Italian Patriot. Born Joseph Marie Garibaldi in Nice, France to the son of a fisherman, Giuseppe Garibaldi became a fighter for the freedom and independence of Italy. He had an adventurous early life including becoming a skilled merchant ship captain, traveling to Russia, and serving in the Piedmont-Sardinia Navy. His politics set the course of his life: to merge the many Papal States of Italy into one nation to better serve the people. Being part of a failed plot to overthrow the civil authority in Piedmont led to a price being placed on his head. This was the start of his revolt against tyranny. In 1836, to escape this death, he fled to South America to become a refugee for a dozen years. Coming to Brazil during their revolution, Garibaldi joined their fight, learned Guerrilla warfare, fought bravely and even was captured then tortured with his limbs being dislocated. During this time, he met and married his first wife Ana Maria de Jesus Ribeiro, or as known in Italian history, Anita Garibaldi. She was more than a wife as she was very supportive in his revolutionary causes. Since Anita was a skilled horseman, she followed him often into battle dressed as a man. His trademark South American attire of red shirt, poncho, and sombrero with long facial hair made him appear even more charismatic to his followers. He and his family lived in the snake-infested jungles nearly starving as he fought for freedom against Argentinean dictatorship in Uruguay. He also was a trader, schoolteacher, and became a person of respect during his time in South America. In 1848, he returned to Italy only to resume his freedom fight by leading thousands of followers. In August of 1849, after the heated retreat of battle to liberate Rome, Anita died sick with malaria while expecting their fifth child. Her remains were hurriedly buried on a stranger’s farm, but later re-interred in the bronze sarcophagus base of an equestrienne statue dedicated to her and erected on the Janiculum Hill in Rome. Her grieving husband had chosen this location. Not only was Garibaldi heartbroken about losing his beloved Anita, he had lost most of his army in this battle on Rome. He wanted time to grieve, regroup and resume the battle, but he was convicted for a second time into exile in 1849, hence he traveled to England, Tangier, Peru, and on to Staten Island, New York. There he again was merchant ship captain, a candle maker, and became an admired figure. Known around the world as a great freedom fighter, he gained monetary support from benefactors in Great Britain and the United States. He returned to Italy in 1854. In 1855, he purchased the main part of the island of Caprera, which is between Sardegna and Corsica. He built his family home there in hope of living in peace as a farmer, but that would not be the case. With thousands of followers known as “Red Shirts”, he led his army in battle after battle, sometimes outnumbered with losses, other times bravely victorious, but always known for his forceful march on the enemy. During the American Civil War, President Abraham Lincoln offered a commission to Garibaldi, but it was declined, as a mutual agreement was not reached. Garibaldi’s first concern was to stand against tyranny and slavery. Many of his well-trained men did serve in Lincoln’s army as a unit from New York. General Garibaldi’s last campaign was in 1870 in which he and his two sons supported France during the Franco-Prussian War. He was called “Hero of two worlds” for his bravery in South America and Italy fighting against tyranny. After nearly fifty years of bloodshed and fighting, he had achieved his primary goal of merging the states in Italy as one nation. He did regret that the ending came not fully on his terms, but victory was victory. Although Garibaldi’s army had been sanctioned for many years, he refused knighthood or any other honors offered by Victor Emmanuel II, the first king of the newly unified Kingdom of Italy, He was honored with statues in New York City, Russia, Spain, several in Italy and one with Anita in Brazil. The Staten Island cottage, which was his residence while in New York, is now the Garibaldi-Meucci Museum. Besides being recognized as an Italian military officer, he held high-ranking public offices later in life. As an elderly man, he was a bedridden cripple from complications of his war injuries, yet lucid, expressing his political views, and capable of penning at least two novels and his memoirs. He was a Mason and his religious faith was free of any Catholic thinking. Along with his third wife Francesca Armosino and five other family members, he was buried in the small cemetery near his residence on the Island of Caprera. According to his last will, he wished to be cremated but this was not fulfilled for religious and political orientation of the government in Italy in 1882. His historical military marches and use of Guerrilla warfare in battle have been compared to General Sherman’s Atlanta to the sea march and General Patton’s march in Europe during World War II.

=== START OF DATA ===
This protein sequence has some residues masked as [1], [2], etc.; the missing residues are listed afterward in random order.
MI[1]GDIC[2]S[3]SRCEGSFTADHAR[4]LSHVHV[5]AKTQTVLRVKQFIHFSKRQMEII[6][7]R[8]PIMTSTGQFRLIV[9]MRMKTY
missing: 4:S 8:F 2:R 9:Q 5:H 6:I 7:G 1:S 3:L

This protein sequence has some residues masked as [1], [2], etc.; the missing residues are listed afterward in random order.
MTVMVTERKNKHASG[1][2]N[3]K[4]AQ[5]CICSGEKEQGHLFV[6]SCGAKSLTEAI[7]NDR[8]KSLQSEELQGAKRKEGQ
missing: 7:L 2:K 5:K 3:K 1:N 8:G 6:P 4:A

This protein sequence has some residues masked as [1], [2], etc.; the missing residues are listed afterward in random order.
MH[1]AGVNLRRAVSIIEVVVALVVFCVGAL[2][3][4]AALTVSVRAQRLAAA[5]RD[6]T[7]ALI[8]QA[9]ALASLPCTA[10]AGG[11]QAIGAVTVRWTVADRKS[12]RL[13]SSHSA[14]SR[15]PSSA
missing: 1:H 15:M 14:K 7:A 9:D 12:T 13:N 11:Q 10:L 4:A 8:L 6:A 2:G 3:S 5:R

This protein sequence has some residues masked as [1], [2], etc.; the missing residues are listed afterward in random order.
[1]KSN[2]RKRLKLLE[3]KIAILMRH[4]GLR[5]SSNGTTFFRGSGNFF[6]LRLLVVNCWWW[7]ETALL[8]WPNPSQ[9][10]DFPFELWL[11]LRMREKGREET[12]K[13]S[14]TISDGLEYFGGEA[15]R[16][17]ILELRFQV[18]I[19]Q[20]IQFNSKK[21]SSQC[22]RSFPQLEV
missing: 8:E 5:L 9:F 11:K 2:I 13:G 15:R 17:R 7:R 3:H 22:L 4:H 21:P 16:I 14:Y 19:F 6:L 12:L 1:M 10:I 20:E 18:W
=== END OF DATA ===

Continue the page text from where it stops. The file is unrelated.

Bio by: Linda Davis